“We have not yet had to confront some of the challenging issues, for example around restroom access, that have been reported in the media coverage,” said Skinkis in an email. “Because our board policy already supports equal educational opportunities for all students, we do not anticipate changes to policy based on the federal guidance letter.”
An RBHS teacher told the Landmark that transgendered students have attended RBHS.
Walsh says that specific policies and practices regarding transgendered students must be thought out.
“It needs to be sorted out so that you can set some standards that pretty much everybody can live with,” said Walsh. “At the end of the day we’re waiting to see how the law develops, I think. So far as I know, we haven’t had anybody raise any complaints or concerns specifically about it.”
But one District 208 school board member, John Keen, criticized the federal government’s letter.
“Based on my research, this letter is a reinterpretation of a 44-year-old statute by an overreaching federal bureaucracy who did not follow proper procedure, and without the authority to do so,” said District 208 board member John Keen in an email. “The issue is not settled.”
Officials at Lyons Township High School said they have been informally accommodating transgendered students for years.
“I can say that we’ve always supported and accommodated our transgendered students for years and we certainly intend to work with their families and our students to create a safe and supportive environment, really for all the students,” said Tom Cushing the president of the Lyons Township High School District 204 Board of Education.
“It really does come down to a conversation with a transgendered student, their family and the administration in terms of coming to an agreement within our existing policies in terms for what’s in the best interests of the requesting family taking into account our responsibilities to the entire student population.”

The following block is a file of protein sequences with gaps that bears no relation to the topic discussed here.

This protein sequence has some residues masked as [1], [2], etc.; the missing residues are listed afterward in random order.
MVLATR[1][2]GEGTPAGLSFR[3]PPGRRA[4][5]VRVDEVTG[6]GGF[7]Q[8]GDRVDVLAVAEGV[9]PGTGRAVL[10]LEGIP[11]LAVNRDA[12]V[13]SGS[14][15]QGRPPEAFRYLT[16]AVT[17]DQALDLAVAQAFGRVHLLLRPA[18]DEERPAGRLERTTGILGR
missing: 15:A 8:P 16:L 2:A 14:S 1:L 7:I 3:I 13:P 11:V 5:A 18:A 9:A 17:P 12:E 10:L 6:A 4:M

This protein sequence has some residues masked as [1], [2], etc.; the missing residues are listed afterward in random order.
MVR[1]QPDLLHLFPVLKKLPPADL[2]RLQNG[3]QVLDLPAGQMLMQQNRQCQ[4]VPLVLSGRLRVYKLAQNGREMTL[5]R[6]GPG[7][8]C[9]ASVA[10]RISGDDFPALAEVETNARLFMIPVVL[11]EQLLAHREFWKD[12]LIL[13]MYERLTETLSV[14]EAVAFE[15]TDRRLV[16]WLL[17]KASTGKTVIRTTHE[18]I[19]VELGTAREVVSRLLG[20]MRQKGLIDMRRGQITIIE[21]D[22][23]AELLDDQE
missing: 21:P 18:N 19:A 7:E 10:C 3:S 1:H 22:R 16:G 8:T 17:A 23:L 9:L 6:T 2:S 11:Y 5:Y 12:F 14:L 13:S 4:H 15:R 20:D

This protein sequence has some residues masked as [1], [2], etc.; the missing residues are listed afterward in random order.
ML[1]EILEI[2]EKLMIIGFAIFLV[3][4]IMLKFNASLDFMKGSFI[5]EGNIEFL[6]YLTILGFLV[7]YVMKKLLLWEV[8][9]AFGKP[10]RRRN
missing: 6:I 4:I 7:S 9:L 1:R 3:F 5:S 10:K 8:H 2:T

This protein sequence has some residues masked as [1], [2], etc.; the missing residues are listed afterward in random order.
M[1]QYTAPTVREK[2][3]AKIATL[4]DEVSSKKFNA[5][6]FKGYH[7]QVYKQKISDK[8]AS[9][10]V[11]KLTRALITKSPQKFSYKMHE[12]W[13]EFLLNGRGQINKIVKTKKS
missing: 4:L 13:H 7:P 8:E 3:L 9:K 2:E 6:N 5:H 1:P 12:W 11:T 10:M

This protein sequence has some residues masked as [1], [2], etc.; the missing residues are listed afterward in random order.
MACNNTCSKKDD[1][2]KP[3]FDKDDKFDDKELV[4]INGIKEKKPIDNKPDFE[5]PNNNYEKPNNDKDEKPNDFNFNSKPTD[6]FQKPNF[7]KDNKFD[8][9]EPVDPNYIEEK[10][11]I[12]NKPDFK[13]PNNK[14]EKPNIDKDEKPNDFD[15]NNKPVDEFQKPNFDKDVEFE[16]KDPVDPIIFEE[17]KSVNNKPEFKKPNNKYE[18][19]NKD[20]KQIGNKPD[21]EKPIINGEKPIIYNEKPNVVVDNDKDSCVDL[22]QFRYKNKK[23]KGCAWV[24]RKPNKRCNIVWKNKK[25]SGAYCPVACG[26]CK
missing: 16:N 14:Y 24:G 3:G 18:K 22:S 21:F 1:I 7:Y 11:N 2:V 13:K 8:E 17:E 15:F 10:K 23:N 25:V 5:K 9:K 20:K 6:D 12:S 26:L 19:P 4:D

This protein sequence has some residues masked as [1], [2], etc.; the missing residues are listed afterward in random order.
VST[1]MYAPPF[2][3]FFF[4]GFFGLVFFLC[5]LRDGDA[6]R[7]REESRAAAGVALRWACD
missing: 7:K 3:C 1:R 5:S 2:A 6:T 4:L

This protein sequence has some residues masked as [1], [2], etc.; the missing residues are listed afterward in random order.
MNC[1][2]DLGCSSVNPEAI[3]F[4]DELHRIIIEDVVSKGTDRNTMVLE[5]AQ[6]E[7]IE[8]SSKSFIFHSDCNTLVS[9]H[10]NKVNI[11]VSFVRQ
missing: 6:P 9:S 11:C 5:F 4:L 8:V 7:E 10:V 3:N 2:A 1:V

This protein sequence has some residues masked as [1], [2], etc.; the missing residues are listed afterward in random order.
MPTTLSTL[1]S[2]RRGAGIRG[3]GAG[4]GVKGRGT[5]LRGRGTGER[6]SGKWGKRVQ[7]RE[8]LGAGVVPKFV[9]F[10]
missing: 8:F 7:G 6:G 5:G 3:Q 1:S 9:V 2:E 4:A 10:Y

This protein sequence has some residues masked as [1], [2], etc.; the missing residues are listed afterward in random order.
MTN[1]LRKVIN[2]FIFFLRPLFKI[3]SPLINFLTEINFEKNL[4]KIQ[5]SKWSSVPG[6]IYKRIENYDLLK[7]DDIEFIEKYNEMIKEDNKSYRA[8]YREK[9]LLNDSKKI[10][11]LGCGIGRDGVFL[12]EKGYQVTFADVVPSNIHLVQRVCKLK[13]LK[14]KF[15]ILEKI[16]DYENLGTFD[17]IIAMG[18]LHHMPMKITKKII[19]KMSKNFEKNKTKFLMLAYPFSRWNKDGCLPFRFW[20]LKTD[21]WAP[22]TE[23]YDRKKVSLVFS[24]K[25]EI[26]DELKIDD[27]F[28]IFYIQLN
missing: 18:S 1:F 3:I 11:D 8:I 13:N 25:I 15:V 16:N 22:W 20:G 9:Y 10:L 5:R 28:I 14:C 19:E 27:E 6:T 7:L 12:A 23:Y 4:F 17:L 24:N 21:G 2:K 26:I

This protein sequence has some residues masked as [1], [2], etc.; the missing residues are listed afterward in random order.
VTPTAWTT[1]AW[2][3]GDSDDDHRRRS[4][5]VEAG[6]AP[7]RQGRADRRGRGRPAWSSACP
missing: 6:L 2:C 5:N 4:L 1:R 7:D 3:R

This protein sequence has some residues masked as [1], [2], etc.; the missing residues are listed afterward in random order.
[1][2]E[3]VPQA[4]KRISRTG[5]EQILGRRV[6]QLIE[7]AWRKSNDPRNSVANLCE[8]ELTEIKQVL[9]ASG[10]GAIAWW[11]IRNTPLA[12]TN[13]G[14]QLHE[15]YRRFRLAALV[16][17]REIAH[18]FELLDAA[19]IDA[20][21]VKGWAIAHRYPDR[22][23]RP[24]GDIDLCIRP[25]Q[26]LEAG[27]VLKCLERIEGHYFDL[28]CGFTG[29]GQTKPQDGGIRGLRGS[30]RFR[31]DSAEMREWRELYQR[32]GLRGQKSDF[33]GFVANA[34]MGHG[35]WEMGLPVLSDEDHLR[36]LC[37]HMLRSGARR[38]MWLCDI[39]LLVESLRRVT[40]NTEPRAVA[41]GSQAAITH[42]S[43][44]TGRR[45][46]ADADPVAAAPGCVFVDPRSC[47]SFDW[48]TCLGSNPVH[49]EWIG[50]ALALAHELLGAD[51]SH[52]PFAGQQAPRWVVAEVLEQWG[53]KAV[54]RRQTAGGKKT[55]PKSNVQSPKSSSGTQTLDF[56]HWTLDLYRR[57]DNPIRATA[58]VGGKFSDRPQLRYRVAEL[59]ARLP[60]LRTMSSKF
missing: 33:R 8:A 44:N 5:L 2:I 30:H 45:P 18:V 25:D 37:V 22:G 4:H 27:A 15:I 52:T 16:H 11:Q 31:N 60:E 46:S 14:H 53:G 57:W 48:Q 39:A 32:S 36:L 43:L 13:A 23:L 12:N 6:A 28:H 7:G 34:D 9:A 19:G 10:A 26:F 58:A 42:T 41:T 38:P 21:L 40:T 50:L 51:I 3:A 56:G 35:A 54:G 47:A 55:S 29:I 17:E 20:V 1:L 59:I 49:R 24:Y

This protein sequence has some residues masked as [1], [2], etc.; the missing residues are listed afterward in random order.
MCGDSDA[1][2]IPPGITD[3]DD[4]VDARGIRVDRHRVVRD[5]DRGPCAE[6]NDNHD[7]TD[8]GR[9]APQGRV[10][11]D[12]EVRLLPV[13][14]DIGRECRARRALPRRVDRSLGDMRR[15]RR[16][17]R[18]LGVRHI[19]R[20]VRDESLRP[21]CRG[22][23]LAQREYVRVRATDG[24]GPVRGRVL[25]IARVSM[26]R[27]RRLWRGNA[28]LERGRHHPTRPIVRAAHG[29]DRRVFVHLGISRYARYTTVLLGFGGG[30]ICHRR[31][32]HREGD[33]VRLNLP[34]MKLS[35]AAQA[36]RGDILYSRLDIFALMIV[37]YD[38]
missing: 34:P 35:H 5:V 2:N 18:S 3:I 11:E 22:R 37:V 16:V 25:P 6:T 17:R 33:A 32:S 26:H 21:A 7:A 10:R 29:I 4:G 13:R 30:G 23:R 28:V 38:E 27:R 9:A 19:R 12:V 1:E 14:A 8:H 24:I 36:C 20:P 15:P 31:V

Maria Rohloff, a paraeducator who is the adviser to PRISM, the gay-straight alliance club at LTHS, said that she is aware of three transgendered students attending LTHS and believes there are probably more.
“Not everybody wants everyone to know,” Rohloff said.
LTHS is in general a welcoming place for transgendered students and bathroom use is not a big issue, according to Rohloff.
“They use the bathroom they feel most comfortable in,” Rohloff said. “Lyons Township is really ahead of the game with that situation. They treat each student as an individual. They don’t treat them as ‘the transgendered students.’
“Each student can use whatever facility they’re most comfortable in and if they’re not comfortable making the choice, we do have gender-neutral options.”
Gender-neutral bathroom options at LTHS include coaches’ offices, the nurse’s office, and stalls within locker rooms.
Rohloff said that she does not think LTHS will have to make any changes as a result of the federal government’s letter.
“The word transgendered was added to our bullying policy several years ago,” Rohloff. “It’s kind of a non-issue here because we jumped in ahead of the game and because we have wonderful administrators who are understanding and have made provisions.”
Cushing, a lawyer, said the LTHS board will probably discuss the federal government’s letter and review its practices.
Officials at Riverside Elementary School District 96 and Brookfield-LaGrange Park Elementary School District 95 said that they are not aware of any transgendered students in their districts.